Secondary literature sources for CAT
The following references were automatically generated.
- Ono T, Miyazaki T, Ishida Y, Uehata M, Nagata K
- Direct in vitro and in vivo evidence for interaction between Hsp47 protein and collagen triple helix.
- J Biol Chem. 2012; 287: 6810-8
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Hsp47 (heat shock protein 47), a collagen-specific molecular chaperone, is essential for the maturation of various types of procollagens. Previous studies have suggested that Hsp47 may preferentially recognize the triple-helix form of procollagen rather than unfolded procollagen chains in the endoplasmic reticulum. However, the underlying mechanism has remained unclear because of limitations in the available methods for detecting in vitro and in vivo interactions between Hsp47 and collagen. In this study, we established novel methods for this purpose by adopting a time-resolved FRET technique in vitro and a bimolecular fluorescence complementation technique in vivo. Using these methods, we provide direct evidence that Hsp47 binds to collagen triple helices but not to the monomer form in vitro. We also demonstrate that Hsp47 binds a collagen model peptide in the trimer conformation in vivo. Hsp47 did not bind collagen peptides that had been modified to block their ability to form triple helices in vivo. These results conclusively indicate that Hsp47 recognizes the triple-helix form of procollagen in vitro and in vivo.
- Xu Y, Keene DR, Bujnicki JM, Hook M, Lukomski S
- Streptococcal Scl1 and Scl2 proteins form collagen-like triple helices.
- J Biol Chem. 2002; 277: 27312-8
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The collagens are a family of animal proteins containing segments of repeated Gly-Xaa-Yaa (GXY) motifs that form a characteristic triple-helical structure. Genes encoding proteins with repeated GXY motifs have also been reported in bacteria and phages; however, it is unclear whether these prokaryotic proteins can form a collagen-like triple-helical structure. Here we used two recently identified streptococcal proteins, Scl1 and Scl2, containing extended GXY sequence repeats as model proteins. First we observed that prior to heat denaturation recombinant Scl proteins migrated as homotrimers in gel electrophoresis with and without SDS. We next showed that the collagen-like domain of Scl is resistant to proteolysis by trypsin. We further showed that circular dichroism spectra of the Scl proteins contained features characteristic of collagen triple helices, including a positive maximum of ellipticity at 220 nm. Furthermore the triple helices of Scl1 and Scl2 showed a temperature-dependent unfolding with melting temperatures of 36.4 and 37.6 degrees C, respectively, which resembles those seen for collagens. We finally demonstrated by electron microscopy that the Scl proteins are organized into "lollipop-like" structures, similar to those seen in human proteins with collagenous domains. This implies that the repeated GXY tripeptide motif is a structural indicator of collagen-like triple helices in proteins from such phylogenetically distant sources as bacteria and humans.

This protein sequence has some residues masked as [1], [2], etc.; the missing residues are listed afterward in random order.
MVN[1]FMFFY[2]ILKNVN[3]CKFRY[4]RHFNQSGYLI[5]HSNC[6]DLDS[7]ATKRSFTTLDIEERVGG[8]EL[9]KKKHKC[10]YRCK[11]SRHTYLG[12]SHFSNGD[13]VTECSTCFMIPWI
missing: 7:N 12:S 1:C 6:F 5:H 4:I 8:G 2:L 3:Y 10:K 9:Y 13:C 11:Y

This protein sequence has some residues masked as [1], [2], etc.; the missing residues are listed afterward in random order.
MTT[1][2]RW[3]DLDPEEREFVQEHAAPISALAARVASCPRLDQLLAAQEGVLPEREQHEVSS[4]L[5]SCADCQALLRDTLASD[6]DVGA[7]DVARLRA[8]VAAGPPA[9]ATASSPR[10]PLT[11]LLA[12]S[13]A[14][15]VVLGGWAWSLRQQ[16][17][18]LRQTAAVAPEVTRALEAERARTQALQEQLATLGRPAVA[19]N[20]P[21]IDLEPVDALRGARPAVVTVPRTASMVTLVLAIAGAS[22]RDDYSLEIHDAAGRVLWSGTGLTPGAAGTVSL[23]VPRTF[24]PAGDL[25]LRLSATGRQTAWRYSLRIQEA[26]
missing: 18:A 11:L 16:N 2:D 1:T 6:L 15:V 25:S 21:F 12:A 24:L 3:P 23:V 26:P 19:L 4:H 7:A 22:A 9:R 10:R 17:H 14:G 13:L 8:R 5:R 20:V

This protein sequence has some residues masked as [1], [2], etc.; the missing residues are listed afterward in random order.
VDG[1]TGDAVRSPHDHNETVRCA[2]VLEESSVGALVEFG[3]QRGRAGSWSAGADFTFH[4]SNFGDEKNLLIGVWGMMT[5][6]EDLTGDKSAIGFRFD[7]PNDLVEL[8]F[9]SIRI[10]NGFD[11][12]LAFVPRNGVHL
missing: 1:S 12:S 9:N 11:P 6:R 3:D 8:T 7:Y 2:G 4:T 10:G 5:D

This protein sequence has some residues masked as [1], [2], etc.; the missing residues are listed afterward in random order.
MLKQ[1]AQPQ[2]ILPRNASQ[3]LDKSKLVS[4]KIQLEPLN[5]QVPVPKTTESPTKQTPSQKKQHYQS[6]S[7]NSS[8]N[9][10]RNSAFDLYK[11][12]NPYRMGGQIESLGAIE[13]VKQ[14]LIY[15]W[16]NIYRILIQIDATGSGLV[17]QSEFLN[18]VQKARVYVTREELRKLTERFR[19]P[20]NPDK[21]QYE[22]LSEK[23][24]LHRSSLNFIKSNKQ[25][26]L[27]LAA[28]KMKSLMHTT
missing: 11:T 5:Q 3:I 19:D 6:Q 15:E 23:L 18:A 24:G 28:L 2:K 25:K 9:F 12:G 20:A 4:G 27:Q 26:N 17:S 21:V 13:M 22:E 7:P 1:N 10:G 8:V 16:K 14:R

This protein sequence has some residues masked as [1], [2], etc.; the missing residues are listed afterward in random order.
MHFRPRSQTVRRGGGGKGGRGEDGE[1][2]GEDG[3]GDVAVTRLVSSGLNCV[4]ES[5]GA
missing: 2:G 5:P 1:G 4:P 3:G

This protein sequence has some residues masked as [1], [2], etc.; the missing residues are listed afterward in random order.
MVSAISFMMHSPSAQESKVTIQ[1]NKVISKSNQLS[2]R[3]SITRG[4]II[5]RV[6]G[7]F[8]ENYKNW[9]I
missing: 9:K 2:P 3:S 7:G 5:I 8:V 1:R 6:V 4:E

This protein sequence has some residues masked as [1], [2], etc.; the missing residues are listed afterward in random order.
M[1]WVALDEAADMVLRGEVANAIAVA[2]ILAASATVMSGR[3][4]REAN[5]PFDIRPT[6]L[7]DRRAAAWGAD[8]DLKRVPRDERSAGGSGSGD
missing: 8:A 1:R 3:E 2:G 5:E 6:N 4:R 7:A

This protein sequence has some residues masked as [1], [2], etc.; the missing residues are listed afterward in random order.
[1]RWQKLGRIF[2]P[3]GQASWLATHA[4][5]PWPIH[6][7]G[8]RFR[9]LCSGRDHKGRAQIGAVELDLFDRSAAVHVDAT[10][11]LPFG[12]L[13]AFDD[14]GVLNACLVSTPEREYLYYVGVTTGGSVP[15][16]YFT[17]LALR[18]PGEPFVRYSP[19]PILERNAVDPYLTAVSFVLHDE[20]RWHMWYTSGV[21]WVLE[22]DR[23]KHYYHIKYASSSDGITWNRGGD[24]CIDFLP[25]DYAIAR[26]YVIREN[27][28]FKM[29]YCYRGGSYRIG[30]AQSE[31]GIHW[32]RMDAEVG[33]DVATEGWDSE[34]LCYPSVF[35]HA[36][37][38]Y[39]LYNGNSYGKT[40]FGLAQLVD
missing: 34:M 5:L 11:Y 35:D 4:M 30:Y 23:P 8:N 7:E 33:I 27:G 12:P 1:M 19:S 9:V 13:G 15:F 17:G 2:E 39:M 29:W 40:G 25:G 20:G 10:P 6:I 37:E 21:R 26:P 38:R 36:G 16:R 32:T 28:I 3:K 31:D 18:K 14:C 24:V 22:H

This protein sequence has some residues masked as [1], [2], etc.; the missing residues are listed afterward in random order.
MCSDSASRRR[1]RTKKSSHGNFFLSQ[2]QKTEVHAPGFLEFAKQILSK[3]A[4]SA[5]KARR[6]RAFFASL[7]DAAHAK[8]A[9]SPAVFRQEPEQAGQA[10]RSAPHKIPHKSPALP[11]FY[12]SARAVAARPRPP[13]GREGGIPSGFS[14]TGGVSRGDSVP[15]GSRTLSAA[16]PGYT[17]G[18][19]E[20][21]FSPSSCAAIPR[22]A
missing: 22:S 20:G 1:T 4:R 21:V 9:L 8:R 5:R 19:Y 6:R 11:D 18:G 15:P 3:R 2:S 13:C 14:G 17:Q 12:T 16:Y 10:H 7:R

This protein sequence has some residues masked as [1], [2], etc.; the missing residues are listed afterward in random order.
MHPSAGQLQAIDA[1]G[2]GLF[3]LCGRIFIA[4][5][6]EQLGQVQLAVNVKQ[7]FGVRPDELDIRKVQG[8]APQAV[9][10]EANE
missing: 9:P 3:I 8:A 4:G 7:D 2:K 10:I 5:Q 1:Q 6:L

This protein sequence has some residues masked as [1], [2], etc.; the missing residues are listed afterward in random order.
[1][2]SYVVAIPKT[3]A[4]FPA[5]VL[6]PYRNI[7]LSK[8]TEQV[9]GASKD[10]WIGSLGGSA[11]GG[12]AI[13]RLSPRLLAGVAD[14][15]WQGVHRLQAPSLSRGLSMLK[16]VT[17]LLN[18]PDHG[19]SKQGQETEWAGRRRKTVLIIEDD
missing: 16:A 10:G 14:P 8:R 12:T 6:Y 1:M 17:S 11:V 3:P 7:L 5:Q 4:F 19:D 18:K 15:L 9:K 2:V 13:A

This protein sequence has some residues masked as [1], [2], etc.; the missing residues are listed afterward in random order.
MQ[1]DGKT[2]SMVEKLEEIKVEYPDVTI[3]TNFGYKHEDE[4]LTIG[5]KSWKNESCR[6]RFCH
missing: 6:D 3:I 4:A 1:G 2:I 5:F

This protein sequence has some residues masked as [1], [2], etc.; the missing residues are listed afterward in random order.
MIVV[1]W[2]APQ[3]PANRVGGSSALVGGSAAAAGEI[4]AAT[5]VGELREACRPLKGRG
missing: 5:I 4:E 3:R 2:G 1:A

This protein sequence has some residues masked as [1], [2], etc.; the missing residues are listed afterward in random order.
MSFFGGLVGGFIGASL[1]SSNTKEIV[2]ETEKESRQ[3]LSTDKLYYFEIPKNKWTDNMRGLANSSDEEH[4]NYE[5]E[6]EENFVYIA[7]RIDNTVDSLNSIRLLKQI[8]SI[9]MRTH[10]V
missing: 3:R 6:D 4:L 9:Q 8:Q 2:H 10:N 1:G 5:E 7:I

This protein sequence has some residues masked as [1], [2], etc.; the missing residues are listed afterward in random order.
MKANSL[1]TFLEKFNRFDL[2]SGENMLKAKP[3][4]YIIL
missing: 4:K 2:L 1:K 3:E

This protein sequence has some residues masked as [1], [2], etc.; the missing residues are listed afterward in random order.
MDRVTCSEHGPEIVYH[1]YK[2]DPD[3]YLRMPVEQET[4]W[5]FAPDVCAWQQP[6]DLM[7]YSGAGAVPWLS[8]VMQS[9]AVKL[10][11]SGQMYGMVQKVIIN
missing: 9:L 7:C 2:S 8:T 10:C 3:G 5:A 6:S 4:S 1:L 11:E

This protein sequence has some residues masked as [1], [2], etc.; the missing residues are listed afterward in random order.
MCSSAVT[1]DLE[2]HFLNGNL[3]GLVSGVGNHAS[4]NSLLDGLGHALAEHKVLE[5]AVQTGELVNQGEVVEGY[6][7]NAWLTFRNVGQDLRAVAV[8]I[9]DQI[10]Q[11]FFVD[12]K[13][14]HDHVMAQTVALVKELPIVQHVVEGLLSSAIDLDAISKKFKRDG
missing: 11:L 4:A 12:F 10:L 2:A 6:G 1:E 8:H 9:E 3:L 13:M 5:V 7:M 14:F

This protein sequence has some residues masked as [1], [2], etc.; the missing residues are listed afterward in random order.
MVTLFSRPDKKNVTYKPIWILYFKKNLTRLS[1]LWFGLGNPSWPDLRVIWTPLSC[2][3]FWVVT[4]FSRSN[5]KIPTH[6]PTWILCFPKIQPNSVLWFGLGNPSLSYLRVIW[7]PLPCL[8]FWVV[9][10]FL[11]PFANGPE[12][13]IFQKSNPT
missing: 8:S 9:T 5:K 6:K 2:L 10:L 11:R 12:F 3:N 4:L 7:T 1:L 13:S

- Hakansson K, Reid KB
- Collectin structure: a review.
- Protein Sci. 2000; 9: 1607-17
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Collectins are animal calcium dependent lectins that target the carbohydrate structures on invading pathogens, resulting in the agglutination and enhanced clearance of the microorganism. These proteins form trimers that may assemble into larger oligomers. Each polypeptide chain consists of four regions: a relatively short N-terminal region, a collagen like region, an alpha-helical coiled-coil, and the lectin domain. Only primary structure data are available for the N-terminal region, while the most important features of the collagen-like region can be derived from its homology with collagen. The structures of the alpha-helical coiled-coil and the lectin domain are known from crystallographic studies of mannan binding protein (MBP) and lung surfactant protein D (SP-D). Carbohydrate binding has been structurally characterized in several complexes between MBP and carbohydrate; all indicate that the major interaction between carbohydrate and collectin is the binding of two adjacent carbohydrate hydroxyl group to a collectin calcium ion. In addition, these hydroxyl groups hydrogen bond to some of the calcium amino acid ligands. While each collectin trimer contains three such carbohydrate binding sites, deviation from the overall threefold symmetry has been demonstrated for SP-D, which may influence its binding properties. The protein surface between the three binding sites is positively charged in both MBP and SP-D.